With all the media coverage lately of NHS wait times, GP appointments and stretched services, I thought it would be helpful to give an insight into what happens when you call your doctors’ surgery and how to get the most out of your appointment.

I often get asked in interviews why patients need to tell the receptionist the reason for their call. In fact, frontline admin staff in surgeries unfairly get a poor reputation and it’s important people understand why they do what they do.

From the moment the practice opens in the morning, the phones in every surgery don’t stop ringing.

I tried to sit in our practice reception one afternoon to do my paperwork and my ears were ringing for hours later - I really don’t know how they do it. They are tasked by us, the GPs, to ask patients what they perceive the problem to be.

This is to allow them to put the patient onto the right doctor or allied healthcare professional’s list for a call back or appointment. Primary care is made up of a huge team which includes many experts so sometimes a problem might be more suited to the practice nurse, the advanced nurse practitioner or the pharmacist and other times it might be the GP.

The information you provide allows them to gauge your needs. The second important reason we ask them to identify the problem is to allow us to prioritise in terms of time. When I look down the column on my computer screen of patients I need to call back, I see the problems next to the names and I can immediately tell who needs an urgent phone call eg. suspected stroke or chest pain versus someone who I can call back a little later eg. discoloured toenail.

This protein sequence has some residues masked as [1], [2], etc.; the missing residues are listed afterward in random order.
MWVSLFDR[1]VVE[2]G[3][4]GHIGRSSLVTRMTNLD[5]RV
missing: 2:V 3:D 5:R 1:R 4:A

That initial phone conversation with the receptionist is confidential and is also the ideal time to let them know if you need an interpreter (if English isn’t your first language), if you’d prefer a male/female GP in case it’s for an intimate problem requiring examination or whether you need a double appointment because you have a few issues to discuss. So next time you get asked about why you want to see the doctor, know that it’s because it helps facilitate your appointment and not because they’re nosey!

Practices across Scotland are under immense pressure just now and I can empathise with people who complain about how long it takes to get through to actually speak to anyone. Whilst I empathise with the frustrations, I also say that being on the other side of that door is really tough right now. It’s always worth checking your practice website therefore to see if they have an online booking system which might make it a more efficient process.

The model in most practices involves telephone or video consultations where a history would be taken to understand what the problem could be. In cases where a clinical examination would not be needed, the patient can be managed remotely however if after chatting, it’s felt that the patient needs to be physically assessed, they are invited down to the surgery in a safe and controlled way for this.